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PI Original
by Ellyn Fortino
3:35pm
Thu Apr 23

Low-Wage Jobs Cost Illinois Taxpayers $1 Billion Annually, Report Finds

Progress Illinois looks at the findings of a new report detailing the "hidden cost of low-wage work" at the national and state levels.

Quick Hit
by Ellyn Fortino
5:26pm
Wed Jun 18, 2014

Most Illinois Congressional Members Get Passing Grades On National Poverty Scorecard

Six Democratic members of the Illinois Congressional Delegation had a perfect voting record in 2013 on legislation important to people living in poverty, according to a new scorecard and report published by the Sargent Shriver National Center on Poverty Law.

Meanwhile, no Republican Congressmen from Illinois earned a grade higher than a 'D' on the center's 2013 Poverty Scorecard, which looked at the voting record of every U.S. senator and representative on poverty-related issues during the last calendar year. The scores were tabulated based on 18 votes taken in the House and Senate on legislation covering a variety of subject areas including budget and tax, food and nutrition, health care, immigrants, cash assistance, domestic violence, education and the workforce, to name a few.

Quick Hit
by Ellyn Fortino
5:42pm
Mon May 5, 2014

Report: 40 percent Of Low-Income Working Families In Illinois Headed By Women

A recent report shows that women headed up 40 percent of Illinois' more than 404,100 low-income working families in 2012.

Nationwide, women were the main providers for 4.1 million low-income working families in 2012, with 163,341 of those households being in Illinois, according to the report from the Working Poor Families Project, a national initiative focused on strengthening state-level policies to help working families attain economic security.

Quick Hit
by Ellyn Fortino
6:07pm
Tue Jan 21, 2014

Poll Explores U.S. Attitudes On Poverty 50 Years After 'War On Poverty' Was Launched

    In January of 1964, U.S. President Lyndon B. Johnson declared an “unconditional War on Poverty,” which played a part in cutting the nation's poverty rate in half betweem 1960 and 1973.

Quick Hit
by Ellyn Fortino
4:29pm
Thu Jan 9, 2014

Report Highlights SNAP Reform Proposals Meant To Reduce Hunger, Promote Nutrition

The Supplemental Nutrition Assistance Program (SNAP) is a crucial anti-hunger and anti-poverty tool, but a handful of reforms are needed to boost the program's overall effectiveness, argues Diane Whitmore Schanzenbach, an associate professor at Northwestern University's School of Education and Social Policy.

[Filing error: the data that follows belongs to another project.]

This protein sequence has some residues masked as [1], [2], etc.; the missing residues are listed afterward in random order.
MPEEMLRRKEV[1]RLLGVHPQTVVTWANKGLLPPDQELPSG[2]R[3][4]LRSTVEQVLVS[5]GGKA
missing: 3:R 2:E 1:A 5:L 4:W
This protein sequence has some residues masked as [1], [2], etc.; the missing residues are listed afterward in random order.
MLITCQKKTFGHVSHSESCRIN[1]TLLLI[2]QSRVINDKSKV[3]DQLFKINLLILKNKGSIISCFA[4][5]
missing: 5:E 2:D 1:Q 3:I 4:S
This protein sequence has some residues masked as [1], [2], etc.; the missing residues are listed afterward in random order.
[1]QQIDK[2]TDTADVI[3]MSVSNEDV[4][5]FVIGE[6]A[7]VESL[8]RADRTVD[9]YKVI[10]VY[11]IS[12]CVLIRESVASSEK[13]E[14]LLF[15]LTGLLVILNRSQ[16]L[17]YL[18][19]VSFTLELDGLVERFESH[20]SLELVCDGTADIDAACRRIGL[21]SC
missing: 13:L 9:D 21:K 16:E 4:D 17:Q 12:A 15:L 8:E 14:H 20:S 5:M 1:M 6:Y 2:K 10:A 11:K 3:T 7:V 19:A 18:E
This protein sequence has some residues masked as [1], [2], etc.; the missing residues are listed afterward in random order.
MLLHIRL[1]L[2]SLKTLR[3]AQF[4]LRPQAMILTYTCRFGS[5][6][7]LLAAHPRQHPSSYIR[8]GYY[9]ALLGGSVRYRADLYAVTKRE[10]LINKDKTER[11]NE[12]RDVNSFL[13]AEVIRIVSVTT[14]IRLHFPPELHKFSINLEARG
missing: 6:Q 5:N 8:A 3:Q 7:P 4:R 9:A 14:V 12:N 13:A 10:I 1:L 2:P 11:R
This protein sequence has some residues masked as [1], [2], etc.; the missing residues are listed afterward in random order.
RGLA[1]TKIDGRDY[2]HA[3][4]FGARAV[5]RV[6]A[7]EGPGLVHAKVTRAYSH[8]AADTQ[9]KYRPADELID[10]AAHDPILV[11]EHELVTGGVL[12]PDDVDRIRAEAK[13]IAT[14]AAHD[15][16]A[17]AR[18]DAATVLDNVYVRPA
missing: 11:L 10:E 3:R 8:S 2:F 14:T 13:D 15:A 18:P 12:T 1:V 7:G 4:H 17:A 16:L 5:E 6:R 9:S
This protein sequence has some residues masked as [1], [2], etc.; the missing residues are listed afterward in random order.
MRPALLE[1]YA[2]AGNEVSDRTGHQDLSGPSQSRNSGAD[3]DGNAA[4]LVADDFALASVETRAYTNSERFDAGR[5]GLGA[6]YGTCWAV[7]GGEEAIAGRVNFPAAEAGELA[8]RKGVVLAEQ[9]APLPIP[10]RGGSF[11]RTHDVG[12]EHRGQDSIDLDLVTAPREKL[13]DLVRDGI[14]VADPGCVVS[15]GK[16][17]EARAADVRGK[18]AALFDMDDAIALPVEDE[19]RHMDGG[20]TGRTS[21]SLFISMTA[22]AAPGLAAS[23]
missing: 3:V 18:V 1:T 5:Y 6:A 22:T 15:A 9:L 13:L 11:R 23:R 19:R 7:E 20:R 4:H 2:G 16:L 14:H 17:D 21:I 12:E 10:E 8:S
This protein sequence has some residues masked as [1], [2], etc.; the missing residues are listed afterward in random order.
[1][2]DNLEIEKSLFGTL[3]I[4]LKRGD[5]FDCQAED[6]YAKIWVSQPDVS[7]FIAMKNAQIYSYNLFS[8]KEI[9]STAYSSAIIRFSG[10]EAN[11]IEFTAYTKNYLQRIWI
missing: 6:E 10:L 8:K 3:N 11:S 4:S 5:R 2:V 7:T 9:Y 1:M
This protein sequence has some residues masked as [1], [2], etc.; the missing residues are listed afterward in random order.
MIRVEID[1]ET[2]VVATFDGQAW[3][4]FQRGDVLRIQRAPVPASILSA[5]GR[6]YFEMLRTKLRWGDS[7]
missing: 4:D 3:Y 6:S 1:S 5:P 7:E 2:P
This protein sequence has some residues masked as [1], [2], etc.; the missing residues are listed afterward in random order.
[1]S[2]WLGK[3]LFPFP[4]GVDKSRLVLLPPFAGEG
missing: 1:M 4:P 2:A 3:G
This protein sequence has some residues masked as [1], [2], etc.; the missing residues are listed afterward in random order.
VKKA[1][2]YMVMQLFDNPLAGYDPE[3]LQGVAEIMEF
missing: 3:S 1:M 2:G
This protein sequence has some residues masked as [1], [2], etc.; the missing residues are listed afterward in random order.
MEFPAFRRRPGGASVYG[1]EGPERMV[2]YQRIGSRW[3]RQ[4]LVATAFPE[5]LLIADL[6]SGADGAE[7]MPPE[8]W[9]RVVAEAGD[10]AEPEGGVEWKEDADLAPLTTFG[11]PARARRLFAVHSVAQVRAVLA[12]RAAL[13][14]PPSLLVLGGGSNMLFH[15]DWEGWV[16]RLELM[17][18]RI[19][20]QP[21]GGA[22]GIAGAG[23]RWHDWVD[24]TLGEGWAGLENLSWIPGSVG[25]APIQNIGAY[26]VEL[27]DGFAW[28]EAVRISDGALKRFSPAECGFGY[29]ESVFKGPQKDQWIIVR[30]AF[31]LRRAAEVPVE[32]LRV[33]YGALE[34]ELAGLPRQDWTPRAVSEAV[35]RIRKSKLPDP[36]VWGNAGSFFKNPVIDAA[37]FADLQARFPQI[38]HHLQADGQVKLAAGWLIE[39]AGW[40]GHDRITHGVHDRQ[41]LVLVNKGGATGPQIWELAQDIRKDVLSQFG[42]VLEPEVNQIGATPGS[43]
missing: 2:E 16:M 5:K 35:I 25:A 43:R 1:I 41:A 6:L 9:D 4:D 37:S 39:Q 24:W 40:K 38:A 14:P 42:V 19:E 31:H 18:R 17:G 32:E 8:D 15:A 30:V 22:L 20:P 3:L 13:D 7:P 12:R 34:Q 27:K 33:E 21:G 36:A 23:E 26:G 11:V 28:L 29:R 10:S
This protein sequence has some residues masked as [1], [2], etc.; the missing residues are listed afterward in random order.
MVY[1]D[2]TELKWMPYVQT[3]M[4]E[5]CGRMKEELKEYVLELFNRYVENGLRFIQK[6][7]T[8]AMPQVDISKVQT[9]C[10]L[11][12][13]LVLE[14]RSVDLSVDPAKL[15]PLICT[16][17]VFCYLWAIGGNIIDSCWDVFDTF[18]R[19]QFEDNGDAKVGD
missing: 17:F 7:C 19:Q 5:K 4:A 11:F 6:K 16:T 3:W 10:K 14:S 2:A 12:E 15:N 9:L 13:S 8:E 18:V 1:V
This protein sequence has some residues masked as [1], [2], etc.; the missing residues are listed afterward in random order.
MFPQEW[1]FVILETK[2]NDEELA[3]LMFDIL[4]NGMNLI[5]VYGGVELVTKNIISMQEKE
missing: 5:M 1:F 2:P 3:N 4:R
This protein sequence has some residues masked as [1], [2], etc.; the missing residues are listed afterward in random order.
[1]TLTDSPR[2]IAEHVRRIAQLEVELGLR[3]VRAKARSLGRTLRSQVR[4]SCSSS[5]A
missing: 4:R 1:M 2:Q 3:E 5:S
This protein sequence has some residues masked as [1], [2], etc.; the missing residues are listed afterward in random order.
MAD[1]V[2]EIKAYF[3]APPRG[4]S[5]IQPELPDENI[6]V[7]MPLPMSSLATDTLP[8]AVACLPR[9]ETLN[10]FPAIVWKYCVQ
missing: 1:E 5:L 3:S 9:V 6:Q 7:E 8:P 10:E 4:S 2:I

About one in eight U.S. families depend on SNAP benefits, at about $1.40 per meal, for food aid. More than 2 million people in Illinois rely on the $80-billion-a-year program, which has helped to reduce hunger and rates of food insecurity in the country, while also providing support to families who face unexpected economic setbacks.

In a recent discussion paper for the Hamilton Project, Schanzenbach noted that despite the program's successes, obesity rates in the nation are still high, the method of determining food aid benefits is outdated and SNAP coverage during economic recessions needs to be improved.

PI Original
by Ellyn Fortino
1:56pm
Thu Jan 9, 2014

Minimum Wage Lights Up Guv's Race, Study Shows Increase Could Bring 5 Million Out Of Poverty (UPDATED)

About 4.6 million Americans could emerge from poverty if the federal minimum wage was bumped up to $10.10 an hour, a recent study by a University of Massachusetts-Amherst economist shows. Progress Illinois takes a look at the national study as well as the minimum wage battle that has recently cropped up in the race for Illinois governor. 

Quick Hit
by Ellyn Fortino
2:53pm
Mon Dec 9, 2013

New Report Provides Snapshot Of 'Struggling Lower-Middle Class'

More than half of the nation's working-age families with children earn $60,000 or less a year, according to a new report from the Hamilton Project that provides a snapshot of America's "struggling lower-middle class."

Out of those more than 20 million families, about 40 percent have annual incomes at or below $40,000 and a shocking 15 percent, or 5.6 million families, earn between $1 to $20,000 a year, the report showed. The majority of today's families, 76 percent, have annual incomes at $100,000 or less, while "fewer than 3 percent of families earn more than $260,000," according to the report.

The report found that 49 percent of working-age families with children have incomes below 250 percent of the 2012 federal poverty level, or $58,208 for a two-parent family with two children.

About 30 percent of families live between that 250 percent threshold and the official poverty line, which stood at $23,283 in 2012 for a two-parent family with two kids. As such, these families are considered to be the "struggling lower-middle class," the report reads, because their "proximity to the poverty line means that any unanticipated downturns in income could push them into poverty."

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